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Michaud and Hamel agree to debate at UMFK

August 6, 2004


Maine's second district congressman, democrat Michael Michaud, and challenger, republican Brian Hamel, have agreed to hold one of only two currently planned debates at the University of Maine at Fort Kent.

The candidates' exchange, which is scheduled for Monday, October 18 on the Fort Kent campus, follows an October 15 debate on Maine Public Television.

The UMFK debate is planned as part of the university's ongoing participation in the American Democracy Project, a multi-campus initiative that seeks to create an intellectual and experiential understanding of civic engagement for undergraduates enrolled at institutions that are members of the American Association of State Colleges and Universities (AASCU).

Over the past month, officials with both the Michaud and Hamel campaigns and UMFK have been discussing the possibility of holding one of the debates for the second district congressional race in Fort Kent. Late last week, both campaigns agreed to the October 18 date.

Although event format details are yet to be worked out, discussions with both campaigns and the university are ongoing.

What is known at this time is that the exchange will provide UMFK students the opportunity to ask questions of the candidates and that the forum will be broadcast live on Channel X Radio and videotaped for later broadcast.

"This is one of the many activities planned at UMFK over the coming year under the banner of the American Democracy Project," said Robert Scott, vice president for academic affairs and coordinator of the ADP campus project. "This will provide our campus community the opportunity to become informed about the critical issues of importance in the upcoming election. Moreover it will allow our students to become engaged in the political process."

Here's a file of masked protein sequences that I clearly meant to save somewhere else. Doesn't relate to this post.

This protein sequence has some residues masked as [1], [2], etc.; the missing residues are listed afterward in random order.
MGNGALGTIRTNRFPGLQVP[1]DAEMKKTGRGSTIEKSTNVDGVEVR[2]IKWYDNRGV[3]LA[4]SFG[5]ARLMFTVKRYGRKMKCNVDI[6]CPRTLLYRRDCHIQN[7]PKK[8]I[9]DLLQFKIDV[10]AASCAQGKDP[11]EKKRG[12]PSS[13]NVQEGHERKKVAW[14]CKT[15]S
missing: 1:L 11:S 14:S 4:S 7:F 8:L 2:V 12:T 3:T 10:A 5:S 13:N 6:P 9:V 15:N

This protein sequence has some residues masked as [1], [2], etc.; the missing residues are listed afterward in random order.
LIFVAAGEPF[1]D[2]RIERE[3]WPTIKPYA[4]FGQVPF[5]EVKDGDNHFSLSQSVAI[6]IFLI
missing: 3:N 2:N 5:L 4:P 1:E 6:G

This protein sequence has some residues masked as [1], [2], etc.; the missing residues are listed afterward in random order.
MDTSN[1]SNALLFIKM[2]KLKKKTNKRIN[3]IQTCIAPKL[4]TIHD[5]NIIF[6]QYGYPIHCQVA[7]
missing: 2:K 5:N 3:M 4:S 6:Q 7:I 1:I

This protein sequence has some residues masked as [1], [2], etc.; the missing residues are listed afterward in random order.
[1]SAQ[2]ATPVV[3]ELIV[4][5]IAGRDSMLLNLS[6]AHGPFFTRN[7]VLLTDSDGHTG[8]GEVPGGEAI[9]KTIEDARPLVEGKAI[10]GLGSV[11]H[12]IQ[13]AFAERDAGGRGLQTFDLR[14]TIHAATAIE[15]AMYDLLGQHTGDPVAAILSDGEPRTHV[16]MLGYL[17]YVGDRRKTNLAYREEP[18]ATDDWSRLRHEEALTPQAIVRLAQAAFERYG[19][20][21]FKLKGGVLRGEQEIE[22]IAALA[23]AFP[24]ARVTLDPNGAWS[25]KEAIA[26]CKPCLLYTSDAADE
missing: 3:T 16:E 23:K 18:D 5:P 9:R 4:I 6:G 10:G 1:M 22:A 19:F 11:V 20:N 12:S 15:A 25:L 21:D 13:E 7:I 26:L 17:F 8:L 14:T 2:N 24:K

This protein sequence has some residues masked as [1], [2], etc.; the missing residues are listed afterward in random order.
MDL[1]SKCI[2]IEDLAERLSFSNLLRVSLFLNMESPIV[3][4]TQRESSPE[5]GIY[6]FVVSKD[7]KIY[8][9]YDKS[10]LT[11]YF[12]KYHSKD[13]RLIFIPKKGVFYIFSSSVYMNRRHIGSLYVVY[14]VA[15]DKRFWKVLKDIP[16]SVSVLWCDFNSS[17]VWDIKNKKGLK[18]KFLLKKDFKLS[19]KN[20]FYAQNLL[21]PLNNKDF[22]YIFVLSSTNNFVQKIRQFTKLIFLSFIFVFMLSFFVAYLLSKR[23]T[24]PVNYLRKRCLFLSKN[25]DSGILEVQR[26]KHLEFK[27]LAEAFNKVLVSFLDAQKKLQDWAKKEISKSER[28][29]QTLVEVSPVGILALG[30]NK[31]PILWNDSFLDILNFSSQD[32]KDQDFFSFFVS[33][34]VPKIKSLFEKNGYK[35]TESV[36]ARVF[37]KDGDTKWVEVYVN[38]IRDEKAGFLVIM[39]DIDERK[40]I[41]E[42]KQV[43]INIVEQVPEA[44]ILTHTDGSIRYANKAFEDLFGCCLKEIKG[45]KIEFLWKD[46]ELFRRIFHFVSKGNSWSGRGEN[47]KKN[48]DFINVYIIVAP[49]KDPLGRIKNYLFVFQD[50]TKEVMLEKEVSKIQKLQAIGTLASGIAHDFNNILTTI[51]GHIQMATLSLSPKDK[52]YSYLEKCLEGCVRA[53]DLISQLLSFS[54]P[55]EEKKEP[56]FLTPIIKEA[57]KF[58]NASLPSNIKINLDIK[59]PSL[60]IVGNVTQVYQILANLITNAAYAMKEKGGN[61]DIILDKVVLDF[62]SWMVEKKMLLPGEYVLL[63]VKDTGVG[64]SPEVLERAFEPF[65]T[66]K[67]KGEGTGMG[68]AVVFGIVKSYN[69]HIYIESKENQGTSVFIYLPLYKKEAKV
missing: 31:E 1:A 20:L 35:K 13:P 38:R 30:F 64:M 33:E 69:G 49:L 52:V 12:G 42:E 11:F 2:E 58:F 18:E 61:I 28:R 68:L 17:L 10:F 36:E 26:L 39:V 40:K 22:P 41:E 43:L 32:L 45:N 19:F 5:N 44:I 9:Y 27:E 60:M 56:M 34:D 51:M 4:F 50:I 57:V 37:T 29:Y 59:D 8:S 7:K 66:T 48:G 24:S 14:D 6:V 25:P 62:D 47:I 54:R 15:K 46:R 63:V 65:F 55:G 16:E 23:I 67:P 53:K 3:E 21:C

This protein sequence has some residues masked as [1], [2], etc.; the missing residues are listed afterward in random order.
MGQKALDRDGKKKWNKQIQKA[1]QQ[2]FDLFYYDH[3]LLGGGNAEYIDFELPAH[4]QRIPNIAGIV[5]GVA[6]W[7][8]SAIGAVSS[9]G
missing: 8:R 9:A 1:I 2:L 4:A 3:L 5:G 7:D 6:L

The goal of the national ADP project is to produce graduates who understand and are committed to engaging in meaningful actions as citizens in a democracy.

The project targets undergraduates enrolled at institutions that are members of the American Association of State Colleges and Universities (AASCU). The project grows out of a concern about decreasing rates of participation in the civic life of America in voting, in advocacy, in local grassroots associations, and in other forms of civic engagement that are necessary for the vitality of our democracy.

The project, which initially involved 144 member campuses of AASCU has grown to include 183 schools, representing more than 1.3 million students.

Directed by AASCU, a project co-director for the American Democracy Project comes from The New York Times. Direction and support comes from a group of presidents and chancellors that serve on the AASCU Committee on the Undergraduate Experience.